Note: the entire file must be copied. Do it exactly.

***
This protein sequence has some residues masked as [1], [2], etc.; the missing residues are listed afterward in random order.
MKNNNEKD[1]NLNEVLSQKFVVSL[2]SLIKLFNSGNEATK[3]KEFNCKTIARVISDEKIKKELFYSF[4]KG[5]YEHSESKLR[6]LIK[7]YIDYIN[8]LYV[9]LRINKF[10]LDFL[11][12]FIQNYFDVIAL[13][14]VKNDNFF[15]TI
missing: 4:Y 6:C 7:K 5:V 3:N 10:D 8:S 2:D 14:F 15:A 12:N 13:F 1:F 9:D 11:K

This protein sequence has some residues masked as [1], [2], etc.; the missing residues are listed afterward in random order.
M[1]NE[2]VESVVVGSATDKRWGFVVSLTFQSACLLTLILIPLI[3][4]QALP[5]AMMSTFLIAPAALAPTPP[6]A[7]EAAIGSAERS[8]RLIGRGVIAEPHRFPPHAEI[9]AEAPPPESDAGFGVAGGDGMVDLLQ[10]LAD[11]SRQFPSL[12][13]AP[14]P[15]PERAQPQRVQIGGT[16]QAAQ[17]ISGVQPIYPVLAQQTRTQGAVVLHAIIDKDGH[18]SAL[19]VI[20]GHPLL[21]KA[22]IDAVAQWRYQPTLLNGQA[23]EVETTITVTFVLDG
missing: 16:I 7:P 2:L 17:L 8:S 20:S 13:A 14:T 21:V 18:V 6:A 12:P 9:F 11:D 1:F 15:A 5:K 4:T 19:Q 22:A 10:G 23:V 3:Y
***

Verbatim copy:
This protein sequence has some residues masked as [1], [2], etc.; the missing residues are listed afterward in random order.
MKNNNEKD[1]NLNEVLSQKFVVSL[2]SLIKLFNSGNEATK[3]KEFNCKTIARVISDEKIKKELFYSF[4]KG[5]YEHSESKLR[6]LIK[7]YIDYIN[8]LYV[9]LRINKF[10]LDFL[11][12]FIQNYFDVIAL[13][14]VKNDNFF[15]TI
missing: 4:Y 6:C 7:K 5:V 3:N 10:D 8:S 2:D 14:F 15:A 12:N 13:F 1:F 9:D 11:K

This protein sequence has some residues masked as [1], [2], etc.; the missing residues are listed afterward in random order.
M[1]NE[2]VESVVVGSATDKRWGFVVSLTFQSACLLTLILIPLI[3][4]QALP[5]AMMSTFLIAPAALAPTPP[6]A[7]EAAIGSAERS[8]RLIGRGVIAEPHRFPPHAEI[9]AEAPPPESDAGFGVAGGDGMVDLLQ[10]LAD[11]SRQFPSL[12][13]AP[14]P[15]PERAQPQRVQIGGT[16]QAAQ[17]ISGVQPIYPVLAQQTRTQGAVVLHAIIDKDGH[18]SAL[19]VI[20]GHPLL[21]KA[22]IDAVAQWRYQPTLLNGQA[23]EVETTITVTFVLDG
missing: 16:I 7:P 2:L 17:L 8:S 20:S 13:A 14:T 21:V 18:V 6:A 12:P 9:F 11:D 1:F 15:A 5:K 4:T 19:Q 22:A 10:G 23:V 3:Y